Irish phrases you need to know before visiting Ireland

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Here’s a list of Irish words, phrases and slang that you might hear Irish people use in conversation. If you learn a few of these and use them in front of the locals, they will be very impressed!

Sláinte = Cheers

This is, perhaps, the best word to learn before your trip to Ireland. Just before drinking, you raise your glass and say sláinte, pronounced a bit like “slawn-che”.

Sure Look = It is what it is

One of my personal favourites, ‘Sure Look’ is often followed by ‘Sure Listen’. It’s one of those things you say when you don’t know what to say..

In a sentence: “That’s a pity”… “Ah, sure look”

Craic = Fun

A very commonly used cultural word in Ireland which is slang for fun and enjoyment. A lot of people come to Ireland for the ‘craic’. Check out 10 other reasons why people visit Ireland.

In a sentence: “Tonight will be great craic” or “The craic is 90”

The ‘jacks’ = The toilet

In a sentence: “Wow, the Best of Ireland Instagram page is so cool, I need to follow it! But first, I’m going to the jacks”

Eejit = An idiot

It’s usually a light-hearted way of calling someone a fool! Here’s a very Irish way of using it in a sentence: “Ah sure look, you’re only acting the eejit now”

Acting the maggot = Messing

Mostly used by Irish mothers to stop their kids being silly.

In a sentence: “Stop acting the maggot, I’m not going to ask again..”

Arseways = Incorrect

To do something arseways is to do something the wrong way.

In a sentence: “I’ve put that IKEA desk together arseways”

Any use? = Is it any good?

In a sentence: “I just bought new headphones” .. “Are they any use?”

How’s she ‘cuttin’? = How are you?

Other ways to ask this question include: What’s the craic? How’s the form? How are things? How’s it going? And.. ‘howaya’ which is essentially ‘How are you’ said very quickly!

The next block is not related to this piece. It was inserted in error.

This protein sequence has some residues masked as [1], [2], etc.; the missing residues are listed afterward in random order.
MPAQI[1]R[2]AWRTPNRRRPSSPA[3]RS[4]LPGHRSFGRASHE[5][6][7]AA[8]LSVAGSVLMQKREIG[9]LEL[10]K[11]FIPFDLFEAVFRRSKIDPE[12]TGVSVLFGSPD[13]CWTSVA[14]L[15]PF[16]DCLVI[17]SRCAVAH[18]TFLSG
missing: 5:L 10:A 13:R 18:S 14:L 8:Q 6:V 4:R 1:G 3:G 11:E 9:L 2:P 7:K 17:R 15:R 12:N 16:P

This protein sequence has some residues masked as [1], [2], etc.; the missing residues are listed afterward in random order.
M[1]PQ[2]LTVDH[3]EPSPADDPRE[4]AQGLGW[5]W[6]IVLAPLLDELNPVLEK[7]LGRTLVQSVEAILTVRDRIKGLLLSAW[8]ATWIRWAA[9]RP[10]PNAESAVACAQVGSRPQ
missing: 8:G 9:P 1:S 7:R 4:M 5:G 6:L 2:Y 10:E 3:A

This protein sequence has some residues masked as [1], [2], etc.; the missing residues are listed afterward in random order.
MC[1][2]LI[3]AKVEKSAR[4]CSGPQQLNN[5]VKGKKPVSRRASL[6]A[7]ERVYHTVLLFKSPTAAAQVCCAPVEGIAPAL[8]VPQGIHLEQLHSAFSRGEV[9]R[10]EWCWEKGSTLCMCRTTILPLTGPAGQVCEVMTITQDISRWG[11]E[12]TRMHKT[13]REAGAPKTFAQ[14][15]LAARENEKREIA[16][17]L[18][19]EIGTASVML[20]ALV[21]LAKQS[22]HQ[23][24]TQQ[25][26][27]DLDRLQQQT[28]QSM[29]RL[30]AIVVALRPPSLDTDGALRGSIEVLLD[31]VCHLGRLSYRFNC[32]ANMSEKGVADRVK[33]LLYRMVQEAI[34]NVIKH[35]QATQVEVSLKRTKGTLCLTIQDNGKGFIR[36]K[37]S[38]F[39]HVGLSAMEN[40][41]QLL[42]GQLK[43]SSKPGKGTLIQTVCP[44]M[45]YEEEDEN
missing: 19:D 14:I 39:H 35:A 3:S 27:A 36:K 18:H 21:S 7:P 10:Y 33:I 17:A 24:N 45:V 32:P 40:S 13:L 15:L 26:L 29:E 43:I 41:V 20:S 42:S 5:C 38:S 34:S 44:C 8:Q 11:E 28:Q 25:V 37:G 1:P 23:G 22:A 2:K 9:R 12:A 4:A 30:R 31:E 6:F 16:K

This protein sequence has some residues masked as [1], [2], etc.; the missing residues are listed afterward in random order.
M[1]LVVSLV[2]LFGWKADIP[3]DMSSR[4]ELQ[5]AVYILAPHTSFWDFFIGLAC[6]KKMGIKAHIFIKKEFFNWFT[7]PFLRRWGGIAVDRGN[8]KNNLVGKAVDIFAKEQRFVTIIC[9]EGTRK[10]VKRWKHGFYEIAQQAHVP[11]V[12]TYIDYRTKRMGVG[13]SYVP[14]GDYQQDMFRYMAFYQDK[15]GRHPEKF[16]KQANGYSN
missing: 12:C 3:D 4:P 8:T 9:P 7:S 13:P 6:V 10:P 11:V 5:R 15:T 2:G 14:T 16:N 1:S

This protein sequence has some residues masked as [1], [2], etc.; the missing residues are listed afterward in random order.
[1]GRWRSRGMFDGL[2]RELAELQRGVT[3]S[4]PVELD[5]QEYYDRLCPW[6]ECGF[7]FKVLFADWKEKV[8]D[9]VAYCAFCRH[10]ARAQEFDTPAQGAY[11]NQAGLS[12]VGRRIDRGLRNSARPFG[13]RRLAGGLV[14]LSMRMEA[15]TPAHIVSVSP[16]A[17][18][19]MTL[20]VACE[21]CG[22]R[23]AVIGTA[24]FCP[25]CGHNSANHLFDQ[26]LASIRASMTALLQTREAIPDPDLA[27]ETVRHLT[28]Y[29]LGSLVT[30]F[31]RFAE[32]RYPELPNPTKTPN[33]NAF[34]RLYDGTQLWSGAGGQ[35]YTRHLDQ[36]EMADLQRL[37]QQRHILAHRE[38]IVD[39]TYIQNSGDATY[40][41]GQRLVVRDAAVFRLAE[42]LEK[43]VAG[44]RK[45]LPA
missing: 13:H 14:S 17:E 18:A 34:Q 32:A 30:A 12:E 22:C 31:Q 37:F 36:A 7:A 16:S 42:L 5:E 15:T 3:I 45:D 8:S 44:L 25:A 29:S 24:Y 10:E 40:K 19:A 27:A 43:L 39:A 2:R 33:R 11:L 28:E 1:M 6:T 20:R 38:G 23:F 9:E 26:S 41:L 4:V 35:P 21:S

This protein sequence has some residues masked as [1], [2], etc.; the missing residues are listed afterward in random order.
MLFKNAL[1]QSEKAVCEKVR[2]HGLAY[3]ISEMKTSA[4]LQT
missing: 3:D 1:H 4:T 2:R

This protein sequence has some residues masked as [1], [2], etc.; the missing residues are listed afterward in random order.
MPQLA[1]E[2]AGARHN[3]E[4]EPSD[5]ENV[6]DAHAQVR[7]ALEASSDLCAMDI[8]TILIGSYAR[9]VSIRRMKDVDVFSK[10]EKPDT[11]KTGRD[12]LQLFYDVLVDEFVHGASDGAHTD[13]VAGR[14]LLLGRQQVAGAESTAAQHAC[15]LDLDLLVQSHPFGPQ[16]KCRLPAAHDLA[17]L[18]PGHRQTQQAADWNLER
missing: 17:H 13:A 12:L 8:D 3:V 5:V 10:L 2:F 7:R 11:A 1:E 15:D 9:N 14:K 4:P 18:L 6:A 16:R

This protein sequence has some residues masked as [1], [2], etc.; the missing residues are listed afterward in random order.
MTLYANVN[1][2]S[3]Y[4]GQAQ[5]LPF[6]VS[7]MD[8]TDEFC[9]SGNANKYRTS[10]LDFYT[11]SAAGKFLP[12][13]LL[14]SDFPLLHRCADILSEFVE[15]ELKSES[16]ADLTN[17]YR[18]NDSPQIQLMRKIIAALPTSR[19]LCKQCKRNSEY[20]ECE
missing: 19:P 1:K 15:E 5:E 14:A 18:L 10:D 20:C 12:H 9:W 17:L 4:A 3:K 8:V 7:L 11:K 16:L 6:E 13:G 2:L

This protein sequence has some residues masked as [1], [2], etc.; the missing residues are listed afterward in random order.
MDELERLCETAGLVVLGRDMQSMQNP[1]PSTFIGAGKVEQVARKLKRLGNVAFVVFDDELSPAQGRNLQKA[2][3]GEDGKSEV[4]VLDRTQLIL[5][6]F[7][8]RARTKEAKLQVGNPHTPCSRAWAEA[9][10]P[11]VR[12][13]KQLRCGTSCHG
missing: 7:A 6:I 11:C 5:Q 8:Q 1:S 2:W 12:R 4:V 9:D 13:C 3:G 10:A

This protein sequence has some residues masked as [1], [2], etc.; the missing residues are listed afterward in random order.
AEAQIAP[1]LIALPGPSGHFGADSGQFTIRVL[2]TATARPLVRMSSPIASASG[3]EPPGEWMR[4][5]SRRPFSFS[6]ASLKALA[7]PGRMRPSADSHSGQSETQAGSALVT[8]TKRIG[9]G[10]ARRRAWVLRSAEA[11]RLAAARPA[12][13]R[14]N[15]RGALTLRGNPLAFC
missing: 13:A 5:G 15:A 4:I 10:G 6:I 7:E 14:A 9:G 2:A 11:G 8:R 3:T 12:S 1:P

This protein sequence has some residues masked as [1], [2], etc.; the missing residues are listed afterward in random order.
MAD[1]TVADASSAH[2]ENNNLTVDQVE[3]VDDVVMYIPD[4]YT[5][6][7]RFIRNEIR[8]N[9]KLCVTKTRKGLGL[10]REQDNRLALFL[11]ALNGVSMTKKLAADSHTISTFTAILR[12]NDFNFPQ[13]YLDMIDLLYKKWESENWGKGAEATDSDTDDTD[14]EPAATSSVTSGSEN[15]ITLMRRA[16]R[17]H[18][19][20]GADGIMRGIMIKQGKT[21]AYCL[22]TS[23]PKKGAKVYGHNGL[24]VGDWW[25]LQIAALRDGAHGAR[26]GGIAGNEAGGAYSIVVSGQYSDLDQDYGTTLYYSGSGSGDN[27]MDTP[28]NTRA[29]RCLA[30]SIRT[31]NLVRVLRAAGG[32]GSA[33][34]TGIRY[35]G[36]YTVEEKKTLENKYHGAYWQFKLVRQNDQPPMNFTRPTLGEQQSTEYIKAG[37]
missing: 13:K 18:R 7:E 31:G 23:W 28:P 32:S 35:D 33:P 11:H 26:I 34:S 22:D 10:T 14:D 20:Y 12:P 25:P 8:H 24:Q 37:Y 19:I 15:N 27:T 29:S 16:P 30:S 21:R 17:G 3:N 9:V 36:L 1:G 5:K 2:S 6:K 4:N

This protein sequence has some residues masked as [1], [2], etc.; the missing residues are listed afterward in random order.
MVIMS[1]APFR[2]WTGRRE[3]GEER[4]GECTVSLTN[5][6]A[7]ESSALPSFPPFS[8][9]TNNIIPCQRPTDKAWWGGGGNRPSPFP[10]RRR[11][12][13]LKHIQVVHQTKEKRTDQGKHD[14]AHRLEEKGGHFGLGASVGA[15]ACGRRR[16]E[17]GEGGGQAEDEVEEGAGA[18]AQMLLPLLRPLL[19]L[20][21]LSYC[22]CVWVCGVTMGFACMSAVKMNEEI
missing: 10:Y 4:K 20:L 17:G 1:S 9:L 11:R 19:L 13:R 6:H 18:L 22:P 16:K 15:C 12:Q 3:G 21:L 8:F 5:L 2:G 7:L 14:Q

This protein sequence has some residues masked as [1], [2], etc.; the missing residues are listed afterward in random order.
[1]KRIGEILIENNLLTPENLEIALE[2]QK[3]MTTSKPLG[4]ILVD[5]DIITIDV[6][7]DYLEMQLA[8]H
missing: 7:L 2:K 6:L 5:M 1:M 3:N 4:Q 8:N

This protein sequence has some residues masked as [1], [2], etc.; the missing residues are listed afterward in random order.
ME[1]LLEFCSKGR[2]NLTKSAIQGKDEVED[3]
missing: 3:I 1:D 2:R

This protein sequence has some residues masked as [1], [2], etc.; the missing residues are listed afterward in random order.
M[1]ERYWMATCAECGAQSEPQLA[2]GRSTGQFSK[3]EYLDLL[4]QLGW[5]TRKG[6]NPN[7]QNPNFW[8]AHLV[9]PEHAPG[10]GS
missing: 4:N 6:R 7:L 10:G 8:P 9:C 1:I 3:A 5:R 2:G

The press = Cupboard

Irish people call cupboards ‘presses’. Not sure how much you will be talking about presses but you never know!

In a sentence: “Where is my leprechaun hat?” .. “It’s in the press”

Wrecked = Very tired

Usually used when you’re exhausted.

In a sentence: “We went for a hike this morning and I’m absolutely wrecked now”

The guards = The police

That’s an easy one.

We’re suckin’ diesel = We’re making progress

This phrase can also mean we’re doing well. It’s important to note that fuel (petrol or diesel) is what we put in our cars, not gas.

In a sentence: “Now we’re suckin’ diesel”

Sound = Cool

Most of the time, ‘sound’ is used as a way to describe someone. You will also hear ‘sound out’ which means the same thing!

In a sentence: “They might be politicians but I must say, they’re a sound bunch of people”

Minerals = Soft drinks

We call soft drinks ‘minerals’ in Ireland. 

This is typically how you will be offered a mineral: “Will you have a mineral? Ah go on, go on, go on, go on, you will”

Chips = Fries

A commonly misunderstood word is chips! In Ireland, French fries are chips and chips are crisps!

In a sentence: “Can I have a burger and chips, and a packet of Tayto crisps”

I will yeah = I won’t

This is where Irish sarcasm comes into play! Similarly, I am yeah = I’m not.

In a sentence: “Will you marry me?” .. “I will yeah”

Awful good = Very good

Awful can be used instead of ‘very’. e.g. Awful bad news = very bad news. 

In a sentence: “Jeez, I’m awful tired after that bus journey”

A kip = A mess

A kip is often used to describe a messy or untidy place. 

In a sentence: “There’s clothes all over your room, this place is a kip”

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